I like to listen. I have learned a great deal from listening carefully. Most people never listen.
Listen closely as those around you speak; great truths are revealed in jest.
Listen, if there's one sure-fire rule that I have learned in this business, it's that I don't know anything about human nature.
First learn the meaning of what you say, and then speak.
We have two ears and one mouth so that we can listen twice as much as we speak.
Indeed - judicious, consistent parenting is a dream of mine. No judgements, learning space and listening carefully are my goals.
You learn to speak by speaking, to study by studying, to run by running, to work by working; in just the same way, you learn to love by loving.
He who knows does not speak; He who speaks does not know. He who is truthful is not showy; He who is showy is not truthful. He who is virtuous does not dispute; He who disputes is not virtuous. He who is learned is not wise; He who is wise is not learned. Therefore the sage does not display his own merits.
Listen to many, speak to a few.
If we help an educated man's daughter to go to Cambridge are we not forcing her to think not about education but about war? - not how she can learn, but how she can fight in order that she might win the same advantages as her brothers?
Let the tutor not merely require a verbal account of what the boy has been taught but the meaning and the substance of it:let him judge how the child has profited from it not from the evidence of his memory but from that of his life. Let him take what the boy has just learned and make him show him dozens of different aspects of it andthen apply it to just as many different subjects, in order to find out whether he has really grasped it and make it part of himself,judging the boy's progress by what Plato taught about education. Spewing up food exactly as you have swallowed it is evidence of a failureto digest and assimilate it; the stomach has not done its job if, during concoction, it fails to change the substance and the form of what it is given.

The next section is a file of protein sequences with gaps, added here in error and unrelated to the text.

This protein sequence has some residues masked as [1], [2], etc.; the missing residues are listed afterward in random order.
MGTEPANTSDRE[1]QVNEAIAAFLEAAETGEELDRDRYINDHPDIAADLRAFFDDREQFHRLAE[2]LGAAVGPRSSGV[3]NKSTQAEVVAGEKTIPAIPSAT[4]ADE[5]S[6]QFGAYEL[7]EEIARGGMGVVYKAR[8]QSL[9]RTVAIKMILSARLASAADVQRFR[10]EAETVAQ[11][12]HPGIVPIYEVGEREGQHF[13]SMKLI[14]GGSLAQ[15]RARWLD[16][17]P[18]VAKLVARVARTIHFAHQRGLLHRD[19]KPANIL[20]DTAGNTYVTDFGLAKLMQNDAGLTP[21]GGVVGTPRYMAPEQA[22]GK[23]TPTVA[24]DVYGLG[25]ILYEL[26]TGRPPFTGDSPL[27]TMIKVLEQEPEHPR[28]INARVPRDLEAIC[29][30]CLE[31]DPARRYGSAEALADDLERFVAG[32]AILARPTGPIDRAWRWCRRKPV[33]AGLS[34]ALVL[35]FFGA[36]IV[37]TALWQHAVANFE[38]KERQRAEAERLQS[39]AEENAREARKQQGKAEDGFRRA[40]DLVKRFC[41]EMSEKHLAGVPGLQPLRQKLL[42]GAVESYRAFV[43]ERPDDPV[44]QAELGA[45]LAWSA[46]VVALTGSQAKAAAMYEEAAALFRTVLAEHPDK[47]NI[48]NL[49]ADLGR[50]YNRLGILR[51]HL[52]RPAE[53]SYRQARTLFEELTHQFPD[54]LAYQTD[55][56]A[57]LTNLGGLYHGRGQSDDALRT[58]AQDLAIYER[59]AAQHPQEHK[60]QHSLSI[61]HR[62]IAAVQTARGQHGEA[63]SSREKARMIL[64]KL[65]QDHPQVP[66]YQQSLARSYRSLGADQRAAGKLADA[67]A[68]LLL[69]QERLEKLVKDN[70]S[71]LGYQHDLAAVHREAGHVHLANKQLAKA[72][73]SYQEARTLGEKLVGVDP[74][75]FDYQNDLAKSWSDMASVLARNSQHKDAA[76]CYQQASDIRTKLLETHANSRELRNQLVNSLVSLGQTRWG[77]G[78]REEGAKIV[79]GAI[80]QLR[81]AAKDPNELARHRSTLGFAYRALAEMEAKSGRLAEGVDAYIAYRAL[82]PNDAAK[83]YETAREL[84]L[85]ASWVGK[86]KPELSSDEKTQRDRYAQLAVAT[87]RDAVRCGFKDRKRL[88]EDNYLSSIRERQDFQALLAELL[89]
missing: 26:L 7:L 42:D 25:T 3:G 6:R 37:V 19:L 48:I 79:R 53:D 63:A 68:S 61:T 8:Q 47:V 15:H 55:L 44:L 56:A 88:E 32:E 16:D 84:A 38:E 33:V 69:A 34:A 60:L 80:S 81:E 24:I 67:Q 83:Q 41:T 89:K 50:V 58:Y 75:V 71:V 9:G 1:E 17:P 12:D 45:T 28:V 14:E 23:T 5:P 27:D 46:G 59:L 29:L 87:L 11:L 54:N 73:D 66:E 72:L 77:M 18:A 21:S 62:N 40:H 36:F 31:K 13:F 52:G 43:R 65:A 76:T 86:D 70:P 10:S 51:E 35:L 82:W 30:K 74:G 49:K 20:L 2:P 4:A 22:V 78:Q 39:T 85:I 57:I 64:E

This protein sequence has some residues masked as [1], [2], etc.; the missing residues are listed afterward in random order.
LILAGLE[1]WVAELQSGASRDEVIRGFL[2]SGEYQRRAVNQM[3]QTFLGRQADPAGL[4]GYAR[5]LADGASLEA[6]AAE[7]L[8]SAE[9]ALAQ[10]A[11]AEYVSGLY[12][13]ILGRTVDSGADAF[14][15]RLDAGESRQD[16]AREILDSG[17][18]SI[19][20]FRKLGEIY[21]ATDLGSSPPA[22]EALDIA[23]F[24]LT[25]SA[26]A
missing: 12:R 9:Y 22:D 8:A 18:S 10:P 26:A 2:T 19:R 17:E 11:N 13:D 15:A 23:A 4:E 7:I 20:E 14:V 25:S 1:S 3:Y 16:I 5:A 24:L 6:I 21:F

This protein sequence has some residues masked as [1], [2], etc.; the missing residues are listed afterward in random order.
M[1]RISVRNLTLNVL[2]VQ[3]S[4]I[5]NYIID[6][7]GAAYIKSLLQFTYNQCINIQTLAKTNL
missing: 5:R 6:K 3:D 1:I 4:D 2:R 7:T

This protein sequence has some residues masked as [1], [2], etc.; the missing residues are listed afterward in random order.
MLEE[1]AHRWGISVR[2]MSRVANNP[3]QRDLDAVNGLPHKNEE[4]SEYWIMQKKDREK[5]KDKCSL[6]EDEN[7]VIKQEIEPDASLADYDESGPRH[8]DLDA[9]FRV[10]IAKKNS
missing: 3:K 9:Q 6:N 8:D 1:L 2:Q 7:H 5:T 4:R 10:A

I am well aware that many will say that no one can possibly speak with spirits and angels so long as he lives in the body; and many will say that it is all fancy, others that I relate such things in order to gain credence, and others will make other objections.
In order to improve the mind, we ought less to learn, than to contemplate.
I am a writer of books in retrospect. I talk in order to understand; I teach in order to learn.
All you have to do is to pay attention; lessons always arrive when you are ready, and if you can read the signs, you will learn everything you need to know in order to take the next step.
Life must be a constant education; one must learn everything, from speaking to dying.
Every German child learns to speak English in school.
The only language men ever speak perfectly is the one they learn in babyhood, when no one can teach them anything!
I find the subject of childhood fascinating. I explored this subject in Speak to me of love and I am curious about portraying the often painful transition into the adult world.
Yet, taught by time, my heart has learned to glow for other's good, and melt at other's woe.
I like a composer called Henry Purcell, and I love to listen to Neil Young.
The truth is that we can learn to condition our minds, bodies, and emotions to link pain or pleasure to whatever we choose. By changing what we link pain and pleasure to, we will instantly change our behaviors.
Since the beginning of time, children have not liked to study. They would much rather play, and if you have their interests at heart, you will let them learn while they play; they will find that what they have mastered is child's play.
The greatest masterpiece in literature is only a dictionary out of order.
I ordered each man to be presented with something, as strings of ten or a dozen glass beads apiece, and thongs of leather, all which they estimated highly; those which came on board I directed should be fed with molasses.